Despite great strides made by the international women’s rights movement over many years, women and girls around the world are still married as children or trafficked into forced labor and sex slavery. They are refused access to education and political participation, and some are trapped in conflicts where rape is perpetrated as a weapon of war. Around the world, deaths related to pregnancy and childbirth are needlessly high, and women are prevented from making deeply personal choices in their private lives. Human Rights Watch is working toward the realization of women’s empowerment and gender equality—protecting the rights and improving the lives of women and girls on the ground.
BALTIMORE (AP) — Domestic violence incidents have soared in Baltimore during the COVID-19 pandemic, with police reporting a case increase of nearly one-third in the city, according to police department data.
Experts told the Baltimore Sun that isolation, cramped living conditions and financial hardships from the pandemic have made it more difficult for survivors, predominantly women, to seek protection or leave their abusers.
Violent domestic crime in Baltimore has risen 31% year in 2021, increasing from 354 incidents in the first three months of 2020 to 462 in the first three months of this year, police data shows. Reports of domestic aggravated assaults have risen by 35%, from 266 to 359 during the same period.
The Health Births for Incarcerated Women Act takes effect July 1, 2014. This law prohibits the use of a physical restraints on an inmate while the inmate is in labor or during delivery in certain circumstances. But don’t sit back, there is still work ahead!
Celebrating Success with our Allies in Massachusetts
Guest post by Rachel Roth
I was thrilled to have a front-row seat at the State House in Boston when Governor Deval Patrick signed a bill to change the way that pregnant women in jail and prison are treated.
The room was packed with at least 100 policymakers, legislative staffers, and advocates who support an end to shackling. After he signed the bill, Governor Patrick said, “It blows my mind that I have to sign a law for that.”
Statement of Opposition
Statement of Opposition to Shackling Pregnant Women and Girls in Correctional Facilities in Maryland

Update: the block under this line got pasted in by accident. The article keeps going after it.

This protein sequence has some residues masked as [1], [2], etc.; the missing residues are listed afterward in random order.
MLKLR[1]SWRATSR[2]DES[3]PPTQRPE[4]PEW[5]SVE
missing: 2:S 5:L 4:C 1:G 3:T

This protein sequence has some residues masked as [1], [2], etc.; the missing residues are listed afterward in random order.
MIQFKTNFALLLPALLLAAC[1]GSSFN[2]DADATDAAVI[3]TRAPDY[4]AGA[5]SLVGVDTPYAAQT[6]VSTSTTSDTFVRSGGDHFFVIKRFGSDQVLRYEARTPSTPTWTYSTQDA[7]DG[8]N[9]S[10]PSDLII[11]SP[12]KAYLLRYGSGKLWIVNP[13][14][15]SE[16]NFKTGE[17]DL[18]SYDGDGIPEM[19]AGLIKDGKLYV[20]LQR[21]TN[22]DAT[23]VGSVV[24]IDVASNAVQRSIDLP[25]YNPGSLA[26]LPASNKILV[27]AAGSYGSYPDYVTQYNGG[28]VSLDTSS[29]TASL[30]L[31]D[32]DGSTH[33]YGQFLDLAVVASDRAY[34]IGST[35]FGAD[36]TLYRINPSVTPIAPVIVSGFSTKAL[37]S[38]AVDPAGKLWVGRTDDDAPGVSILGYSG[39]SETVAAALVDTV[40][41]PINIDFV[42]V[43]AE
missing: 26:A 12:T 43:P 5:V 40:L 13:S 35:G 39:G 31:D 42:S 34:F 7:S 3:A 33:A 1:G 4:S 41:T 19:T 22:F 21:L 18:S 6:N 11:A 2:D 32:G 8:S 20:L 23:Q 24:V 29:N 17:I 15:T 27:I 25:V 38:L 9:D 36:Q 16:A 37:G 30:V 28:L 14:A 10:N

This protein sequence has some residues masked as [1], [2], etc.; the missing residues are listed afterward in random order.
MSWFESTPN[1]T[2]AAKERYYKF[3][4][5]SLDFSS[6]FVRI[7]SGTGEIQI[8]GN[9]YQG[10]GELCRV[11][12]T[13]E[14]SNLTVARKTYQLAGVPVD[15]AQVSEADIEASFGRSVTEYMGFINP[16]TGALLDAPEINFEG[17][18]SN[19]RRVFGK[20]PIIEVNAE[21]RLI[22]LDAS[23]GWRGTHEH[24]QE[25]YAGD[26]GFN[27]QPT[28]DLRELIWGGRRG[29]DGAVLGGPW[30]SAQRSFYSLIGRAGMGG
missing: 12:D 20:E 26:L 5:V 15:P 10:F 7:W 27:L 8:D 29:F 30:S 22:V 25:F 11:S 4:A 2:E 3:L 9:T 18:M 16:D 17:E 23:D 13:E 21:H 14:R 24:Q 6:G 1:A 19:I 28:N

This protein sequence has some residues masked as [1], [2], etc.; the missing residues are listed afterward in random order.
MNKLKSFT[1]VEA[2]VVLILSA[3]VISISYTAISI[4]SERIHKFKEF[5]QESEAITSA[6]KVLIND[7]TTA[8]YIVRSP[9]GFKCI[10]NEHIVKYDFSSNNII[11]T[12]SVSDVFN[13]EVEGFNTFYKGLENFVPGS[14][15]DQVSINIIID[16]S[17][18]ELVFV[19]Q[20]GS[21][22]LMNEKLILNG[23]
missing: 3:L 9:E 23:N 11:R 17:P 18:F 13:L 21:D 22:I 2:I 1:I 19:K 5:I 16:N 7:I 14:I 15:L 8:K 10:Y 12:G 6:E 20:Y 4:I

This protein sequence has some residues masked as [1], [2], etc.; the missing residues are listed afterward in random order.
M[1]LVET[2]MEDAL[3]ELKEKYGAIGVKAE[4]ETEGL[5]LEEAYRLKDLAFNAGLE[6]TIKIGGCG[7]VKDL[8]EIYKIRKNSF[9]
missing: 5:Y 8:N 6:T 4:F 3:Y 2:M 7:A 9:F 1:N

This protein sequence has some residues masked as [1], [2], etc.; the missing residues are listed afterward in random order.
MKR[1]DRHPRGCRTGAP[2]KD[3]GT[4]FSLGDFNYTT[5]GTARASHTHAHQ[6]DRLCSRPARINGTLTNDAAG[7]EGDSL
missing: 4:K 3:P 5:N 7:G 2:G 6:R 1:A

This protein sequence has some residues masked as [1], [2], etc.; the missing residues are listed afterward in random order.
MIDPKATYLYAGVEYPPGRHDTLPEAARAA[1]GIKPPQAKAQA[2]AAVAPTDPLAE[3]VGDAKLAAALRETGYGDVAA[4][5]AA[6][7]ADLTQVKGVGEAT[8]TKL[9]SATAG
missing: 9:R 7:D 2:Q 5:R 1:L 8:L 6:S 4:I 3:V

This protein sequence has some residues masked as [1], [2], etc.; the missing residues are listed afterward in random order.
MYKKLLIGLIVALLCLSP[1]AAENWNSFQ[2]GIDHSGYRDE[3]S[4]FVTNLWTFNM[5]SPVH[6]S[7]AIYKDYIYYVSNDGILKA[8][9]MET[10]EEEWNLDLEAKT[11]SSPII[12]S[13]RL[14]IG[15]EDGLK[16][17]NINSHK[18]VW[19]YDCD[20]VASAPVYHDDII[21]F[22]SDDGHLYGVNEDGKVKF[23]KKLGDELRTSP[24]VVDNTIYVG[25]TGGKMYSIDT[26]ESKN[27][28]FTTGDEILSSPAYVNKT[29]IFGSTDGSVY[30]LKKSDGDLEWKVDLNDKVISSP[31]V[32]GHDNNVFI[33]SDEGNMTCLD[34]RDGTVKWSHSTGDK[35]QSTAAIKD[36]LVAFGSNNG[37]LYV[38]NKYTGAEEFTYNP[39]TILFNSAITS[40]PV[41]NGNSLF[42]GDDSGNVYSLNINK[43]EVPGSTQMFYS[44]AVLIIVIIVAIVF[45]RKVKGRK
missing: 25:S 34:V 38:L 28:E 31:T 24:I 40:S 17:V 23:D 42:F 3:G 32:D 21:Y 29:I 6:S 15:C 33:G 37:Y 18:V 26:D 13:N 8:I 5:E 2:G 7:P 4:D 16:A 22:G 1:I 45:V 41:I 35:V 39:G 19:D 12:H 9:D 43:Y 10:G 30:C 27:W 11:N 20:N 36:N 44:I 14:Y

Across the country, pregnant women suffer undue health risks when they are shackled before, during, and while recovering from labor. In Maryland, handcuffs, leg shackles and belly chains are used to restrain pregnant women during transport and medical appointments.Even during active labor, women and girls incarcerated in Maryland may endure the pain and restricted movement from having their wrists and ankles chained to the rails of the hospital bed.
Maryland law does not even require correctional staff to consider input from medical staff when deciding whether to shackle a pregnant woman. Shackling pregnant women is permitted not only in Maryland’s state-run adult and juvenile facilities, but also in local detention centers where women are held awaiting trial, before they have been proven guilty of any crime.
Leading health and law enforcement authorities oppose the practice of shackling because it poses serious health risks to the pregnant woman and her baby. The American Congress of Obstetricians and Gynecologists (ACOG), the American Medical Association, and the American Public Health Association are all on record against the practice. In addition, the American Correctional Association, the Federal Bureau of Prisons, U.S. Immigration and Customs Enforcement, and the U.S. Marshals Service have all adopted policies to limit shackling of pregnant women.
Moreover, federal courts have expressly condemned the practice of shackling pregnant women in labor as violating the Eighth Amendment’s prohibition against cruel and unusual punishment.
The need to ensure the safety and security of the public is important. But the evidence shows that as a practical matter, shackling pregnant women and girls in the name of safety and security is almost never justified. It is well documented that most incarcerated women have been convicted of nonviolent offenses. Supervision by correctional officers provides sufficient protection to the degree any risk exists. In fact, as ACOG notes, “no escape attempts have been reported among pregnant incarcerated women who were not shackled during childbirth.” The significant health risks of shackling are far greater than any risk to public safety.
In recognition of the harms of shackling pregnant women, a growing number of states prohibit or restrict shackling of pregnant prisoners. We urge state lawmakers to act now on behalf of women here in Maryland, by prohibiting the practice of shackling pregnant women and girls during transport, labor, delivery and recovery.
Women’s Law Center of Maryland, Inc.
Public Justice Center
Marian House, Inc.
Alternative Directions, Inc.
Health Care for the Homeless
Turn Around, Inc.
YWCA Greater Baltimore
Hopkins Feminists at Johns Hopkins University
Baltimore Student Harm Reduction Coalition at JHU
Women Involved in Learning & Leadership at UMBC
Maryland State Jericho Chapter
Marylanders United for Fairness for Females
2 God B The Glory
Baltimore Feminist Reading Group
The Young Democrats of Maryland
Not Just Skin
Birthing Hands of DC, LLC
National Advocates for Pregnant Women
Different Avenues, Inc.
Women With A Vision, Inc.
Chicago Legal Advocacy for Incarcerated Mothers
California Coalition for Women Prisoners
Our Bodies Ourselves
The Real Cost of Prisons Project Individual Endorsements Judges, doctors, scholars, public health professionals, social workers, mothers, fathers, students, former prisoners, pregnant women, faith leaders, community members, former prisoners, and survivors of shackling from around the state of Maryland and the country.